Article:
Should You Use a Bankruptcy Petition Preparer (BPP)?

If you need clerical help -- not legal help -- a bankruptcy petition preparer can produce your bankruptcy court forms for a reasonable fee.

Last Reviewed: Fri, Jun 25, 2021

When deciding whether to hire a Bankruptcy Petition Preparer (BPP), the most important thing to remember is that a BPP is not a lawyer and can’t provide any legal advice about your bankruptcy. To make this perfectly clear, federal bankruptcy law requires that BPPs give you a contract (Form B119) that includes all the things they’re not allowed to do and all the topics they can’t discuss. The form primarily covers anything that might be considered legal advice, including:

  • whether you should file for bankruptcy
  • which type of bankruptcy to file
  • whether your bankruptcy case will be successful
  • what kind of property you will or won’t get to keep
  • whether to list certain items of property or how to describe your property, or
  • whether you should promise to repay debts to any of your creditors.

That said, if you need the equivalent of clerical help with your forms, a bankruptcy petition preparer can produce the forms you need for a reasonable fee. A good BPP will have the necessary forms and software to do this job quickly and efficiently. But for legal information and advice, you must look elsewhere.

What Is a Bankruptcy Petition Preparer?

A bankruptcy petition preparer is a person or business—not a lawyer or someone who works for a lawyer—who you pay to prepare your bankruptcy documents. Following your specific directions, the BPP creates the bankruptcy forms that you will file in court. BPPs often use a bankruptcy software program to do this job.

What Rules Apply to Bankruptcy Petition Preparers?

Anyone can be a bankruptcy petition preparer, as long as they comply with the rules for BPPs set out in the federal bankruptcy code. These rules include:

  • describing themselves as debt relief agencies providing services under the federal bankruptcy code
  • not using the term “legal” or any term that might lead you to believe they are providing legal services
  • charging reasonable fees (usually between $100 and $200)
  • providing the contract mentioned above that describes their services and fees
  • providing disclosure forms that summarize bankruptcy procedures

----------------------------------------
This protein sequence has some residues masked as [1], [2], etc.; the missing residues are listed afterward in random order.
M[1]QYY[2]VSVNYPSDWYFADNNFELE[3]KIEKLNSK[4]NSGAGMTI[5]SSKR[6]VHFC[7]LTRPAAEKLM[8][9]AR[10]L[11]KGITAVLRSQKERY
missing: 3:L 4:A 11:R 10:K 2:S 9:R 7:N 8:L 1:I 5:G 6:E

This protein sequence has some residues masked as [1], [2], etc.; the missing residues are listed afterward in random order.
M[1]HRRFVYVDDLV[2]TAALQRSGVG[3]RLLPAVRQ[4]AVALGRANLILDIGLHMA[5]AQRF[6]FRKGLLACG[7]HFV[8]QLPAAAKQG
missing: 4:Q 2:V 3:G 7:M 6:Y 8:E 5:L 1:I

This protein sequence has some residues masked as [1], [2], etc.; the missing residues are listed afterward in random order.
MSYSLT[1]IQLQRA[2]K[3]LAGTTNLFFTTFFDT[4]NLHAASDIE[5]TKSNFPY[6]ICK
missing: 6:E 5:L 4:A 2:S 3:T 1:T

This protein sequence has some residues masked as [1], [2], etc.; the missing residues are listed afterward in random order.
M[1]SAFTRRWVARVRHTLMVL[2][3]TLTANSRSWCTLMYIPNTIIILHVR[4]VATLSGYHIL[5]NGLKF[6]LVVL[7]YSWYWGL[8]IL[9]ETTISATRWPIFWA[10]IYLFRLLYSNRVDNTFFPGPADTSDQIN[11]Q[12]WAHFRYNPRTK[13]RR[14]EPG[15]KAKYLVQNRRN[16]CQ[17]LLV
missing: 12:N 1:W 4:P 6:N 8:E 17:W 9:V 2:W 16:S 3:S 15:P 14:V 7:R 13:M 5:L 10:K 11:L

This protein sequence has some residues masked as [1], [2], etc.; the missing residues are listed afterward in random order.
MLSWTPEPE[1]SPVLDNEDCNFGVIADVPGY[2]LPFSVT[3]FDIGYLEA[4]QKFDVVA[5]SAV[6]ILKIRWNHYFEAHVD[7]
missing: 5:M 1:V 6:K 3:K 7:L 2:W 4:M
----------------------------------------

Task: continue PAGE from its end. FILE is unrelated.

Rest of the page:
• including their name and tax ID number on all documents they prepare
  • not collecting any bankruptcy court fees, and
  • filing a disclosure with the court saying how much they charged you.

The rules apply only to professional BPPs. If a friend, for example, helps you fill out your papers, they don’t have to meet these requirements.

What to Know Before You Hire a Bankruptcy Petition Preparer

Before you hire a bankruptcy petition preparer, familiarize yourself with what they can and cannot do and be sure you have good sources for the legal help you need. If you use a BPP and not a lawyer, you must understand that you are representing yourself in bankruptcy court. You will be responsible for making all of the legal choices in your case and you must provide the BPP with complete and accurate information so they can properly complete your forms.

Here is a breakdown of what bankruptcy petition preparers are not allowed to do and where to find more about each topic in the book How to File for Chapter 7 Bankruptcy.

What BPPs Can't Do
(from Form B119)
Plain English Where to Learn More in How to File for Chapter 7 Bankruptcy
I am forbidden
to offer you any legal advice, including advice about any of the following:
  The book won't give you specific advice, either, but it does discuss important facts to consider when making decisions.
• whether to file a petition under the Bankruptcy Code (11 U.S.C. § 101 et seq.); Whether you should file for bankruptcy Chapter 1
• whether commencing a case under chapter 7, 11, 12, or 13 is appropriate; What kind of bankruptcy you should file for Chapter 1
• whether your debts will be eliminated or discharged in a case under the Bankruptcy Code; Which debts you can eliminate Chapters 5 and 9
• whether you will be able to retain your home, car, or other property after commencing a case
under the Bankruptcy Code;
Whether you'll lose your house, car, or other property Chapters 3, 4, and 5
• concerning the tax consequences of a case brought under the Bankruptcy Code; how your taxes may be affected if you file for bankruptcy
Not covered
• concerning the dischargeability of tax claims; Whether or not your tax debts will be wiped out Chapter 9
• whether you may or should promise to repay debts to a creditor or enter into a reaffirmation
agreement with a creditor to reaffirm a debt;
Which secured loans are worth keeping, versus other options, like surrenduring the property Chapter 5
• concerning how to characterize the nature of your interests in property or your debts; or Whether property is exempt and which exemption category it belongs to Chapters 3 and 4
• concerning bankruptcy procedures and rights. What happens in a bankruptcy case; what are your rights Covered throughout the book


Legal Consumer - Bakersfield, CALaw. Jurisdictional relevance: The content of this article pertains to all US states and counties.